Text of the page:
Secrets are the integral driving force behind the plot of George Elliot’s Middlemarch. From the first paragraph when a young girl and her brother try to leave to save the world, to when Rosamond tries to sabotage Dorothea and Will, secrets abound. The time period Middlemarch was written about seems to be fraught with the keeping of secrets. The idea of wives keeping secrets from their husbands, husbands from their wives, parents from children, and vice versa is not a foreign thought, but the amount of surreptitiousness is astounding. Secrets drive every decision made in the town of Middlemarch. Dorothea keeps the truth from Casaubon about the reason she married him. Rosamond keeps the secret that she only married Lydgate to get away from Middlemarch, while Lydgate hides most of his past, as well as massive amounts of debt from all he knows.
Dorothea Brooke is a very bright and beautiful young lady that does not much care for frills or getting ahead in society. She wants more than anything to help those around her, starting with the tenants of her uncle. She desires to redesign their cottages, but Arthur Brooke, her elderly uncle with whom she and her younger sister Celia Brooke lives with, does not want to spend the money required. So Dorothea shares her dream with Sir James Chettam, who finds her fascinating, and encourages her to use the plans she has drawn up for the tenants on his land instead. He falls in love with her, but does not share his feelings for her quickly enough. Edward Casaubon, an older scholarly clergyman asks Dorothea to marry him, she does not accept until she finds out Sir James means to seriously court her, then turns around and tells Casaubon yes. What she does not te...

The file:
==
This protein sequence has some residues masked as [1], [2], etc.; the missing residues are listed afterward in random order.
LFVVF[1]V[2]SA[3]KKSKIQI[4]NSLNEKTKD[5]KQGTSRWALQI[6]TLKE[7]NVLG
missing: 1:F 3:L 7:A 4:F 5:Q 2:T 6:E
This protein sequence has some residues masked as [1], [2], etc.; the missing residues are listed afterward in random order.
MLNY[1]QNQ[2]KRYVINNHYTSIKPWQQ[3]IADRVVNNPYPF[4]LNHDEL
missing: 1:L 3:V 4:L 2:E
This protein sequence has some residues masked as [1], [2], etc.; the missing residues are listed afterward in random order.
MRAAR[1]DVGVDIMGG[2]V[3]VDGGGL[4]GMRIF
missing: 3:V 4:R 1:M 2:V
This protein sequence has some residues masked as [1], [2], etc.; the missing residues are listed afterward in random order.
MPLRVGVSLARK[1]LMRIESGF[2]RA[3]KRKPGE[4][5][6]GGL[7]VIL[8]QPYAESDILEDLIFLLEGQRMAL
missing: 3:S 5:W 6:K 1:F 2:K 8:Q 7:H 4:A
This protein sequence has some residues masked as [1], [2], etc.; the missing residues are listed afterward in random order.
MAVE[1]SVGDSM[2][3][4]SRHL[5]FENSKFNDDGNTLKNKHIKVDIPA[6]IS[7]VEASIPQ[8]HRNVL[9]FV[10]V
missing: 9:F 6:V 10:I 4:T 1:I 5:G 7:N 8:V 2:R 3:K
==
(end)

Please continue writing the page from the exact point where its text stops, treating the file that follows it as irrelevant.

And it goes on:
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...help, like the Saint Theresas of the world, the kind that hurt, whether by design or accident, like Rosamond and to some degree like Dorothea, and the kind that help, though those are few and far between. Rosamond was not trying to hurt Dorothea by trying to take Will Ladislaw from her. She was only thinking of herself, but whether she was trying to hurt Dorothea or not it had the same effect. Edward Casaubon does not keep his feelings of insecurity from Dorothea and everyone else to hurt them, but because he is ashamed that he feels the way he does. Secrets only confuse things, and ultimately, can ruin what was so hard to build. Life is much simpler and less perplexing when the truth is told.
Middlemarch. Bibliomania: Free Online Literature and Study Guides. Bibliomania. 15 Apr. 2009
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